From 'Harry Potter' to 'Twilight,' the Enduring Draw of Young Adult Fiction

The first in a four-part series about the state of the genre—and why it has such a hold on adult readers

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In a world of niche marketing, mass entertainment phenomena are rarer and rarer. But in the last decade, fans of all ages have flocked repeatedly to series aimed at young adults. Stieg Larsson's Millennium trilogy may be popular, but Lisbeth Salander can't hold a candle to Harry Potter: The traumatized Scandanavian hacker's sold 27 million novels to the British boy wizard's 400 million. Bella Swan, the moody teen who takes up with a vampire, has propelled Stephenie Meyer's Twilight series to 116 million book sales. Suzanne Collins' Hunger Games trilogy hasn't quite broken into that upper echelon, but the movie adaptation has attracted such buzz that it's finally propelled forward a long-stalled film version of Orson Scott Card's 1985 YA science-fiction classic Ender's Game. Marie Lu's novel Legend hasn't even been published yet, but the producers behind the Twilight movie adaptations are already shepherding it towards the big screen.

It could be that young adult novels and the movies based on them are popular because they fall into a sweet spot in the market. Readers younger than the target demographic may have to reach to understand YA books, but they're unlikely to encounter material that's wildly inappropriate for them. Teenagers will find reflections of their own experiences there, that first striking confirmation that the agonies of adolescence are universal. And adults can revel in familiar stories in new clothes.

But the young adult series that are so popular and profitable today are a little too dark for mere nostalgia. Authors and directors have struck chords with audiences by putting their teenage heroes through terrible trials. Harry Potter gives his life over to an epic struggle against international terrorism. Bella Swan may end up a sparkly, sexy vampire with preternatural self-control, but she has to suffer a fetus eating its way out of her body first. The Hunger Games' Katniss Everdeen has to fight for her life in an arena, see her first love whipped, lose her sister, see her second love brainwashed, and be a pawn in a revolution. Ender is repeatedly and savagely attacked, tortured by his own brother, and manipulated by the military—before he kills off an entire alien species. The heroes of Legend are going to be an adolescent bounty hunter and vigilante.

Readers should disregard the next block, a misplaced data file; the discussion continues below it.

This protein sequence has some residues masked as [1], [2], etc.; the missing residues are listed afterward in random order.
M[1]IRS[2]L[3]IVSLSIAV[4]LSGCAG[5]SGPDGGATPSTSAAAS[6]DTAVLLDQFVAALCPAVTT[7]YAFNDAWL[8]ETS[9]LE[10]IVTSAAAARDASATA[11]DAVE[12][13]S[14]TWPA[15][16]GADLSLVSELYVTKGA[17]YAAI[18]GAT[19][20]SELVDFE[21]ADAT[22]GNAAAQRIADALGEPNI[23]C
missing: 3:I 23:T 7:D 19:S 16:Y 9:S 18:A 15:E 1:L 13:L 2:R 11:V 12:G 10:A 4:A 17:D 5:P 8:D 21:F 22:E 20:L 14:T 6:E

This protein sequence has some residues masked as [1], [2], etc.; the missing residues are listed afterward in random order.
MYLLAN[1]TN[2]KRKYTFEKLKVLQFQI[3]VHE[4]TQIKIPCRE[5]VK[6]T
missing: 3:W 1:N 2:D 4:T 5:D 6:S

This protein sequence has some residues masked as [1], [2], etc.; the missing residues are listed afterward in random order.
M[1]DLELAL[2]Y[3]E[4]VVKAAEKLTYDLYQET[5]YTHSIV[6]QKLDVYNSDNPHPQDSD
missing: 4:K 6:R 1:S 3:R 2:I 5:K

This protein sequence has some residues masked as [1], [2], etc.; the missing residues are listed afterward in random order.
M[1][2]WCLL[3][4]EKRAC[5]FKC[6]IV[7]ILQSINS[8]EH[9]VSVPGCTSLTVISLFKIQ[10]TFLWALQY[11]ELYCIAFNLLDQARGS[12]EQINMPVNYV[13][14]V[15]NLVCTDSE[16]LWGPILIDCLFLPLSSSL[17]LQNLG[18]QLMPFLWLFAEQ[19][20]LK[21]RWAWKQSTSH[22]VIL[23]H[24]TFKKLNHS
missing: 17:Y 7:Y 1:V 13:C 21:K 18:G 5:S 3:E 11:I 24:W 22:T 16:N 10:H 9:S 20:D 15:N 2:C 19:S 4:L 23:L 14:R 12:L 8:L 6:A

That's a lot to put characters—especially characters we love dearly, fiercely—through before they reach their maturity. It's true we live in a time when teenaged years seem less than carefree. Whether it's the pressure of grades and college admissions, the expanded reach of bullying in a social media age, the temptations and distractions of the Internet, or periodic adult panics about teenagers' sexual behavior, adolescence sometimes seems as if it's vanished, as if we've returned to a time when childhood ended shortly out of the cradle. Hijinks like the family dramas of the Baby-sitters Club members or even the high-consequence drug use, plane accidents, and relationship angst of Sweet Valley High don't seem especially shocking in comparison. It takes national peril to put the difficulties of everyday life back in perspective.

At the same time, at a moment when our politics seem crippled, the prospect of an unexpected savior is appealing. Fictional teenage heroes are unencumbered by adult obligations and rigidities, they can afford to be ideologically poor. We are redeemed by Harry Potter's martyrdom and salvation, something that would be horrifying and tragic in life. Katniss Everdeen can kill to enforce her convictions and go unpunished for it: the death she caused can have a clarifying effect on the adults around her. In Twilight, Bella Swan's suffering purifies her and makes her influential in the community of vampires she joins even to the point of helping prevent a war. Ender Wiggin can exterminate a threat to humanity and repent for his actions, shifting attitudes towards aliens along the way.

Young adult fiction offers a promise to all of us that there is no suffering that's not worth it, no agony that goes unrewarded down the line. If you're a teenager, those promises might be false, but they're a temporary balm. And if you're an adult, too old to believe that the balance of life comes out even, you can suspend your disappointments as long as you're immersed in a story that promises something different. This week on the Entertainment Channel, we'll talk about the state of the genre with two new young adult fiction authors and one old hand: Heather Cocks, Jessica Morgan, and Tamora Pierce. And we'll talk about diversity in YA fiction with Malinda Lo and Cindy Pon. We'll try to discover just what it is about stories poised between the hopes of childhood and the realities of adulthood that make them so popular.

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Alyssa Rosenberg is a culture writer with The Washington Post.

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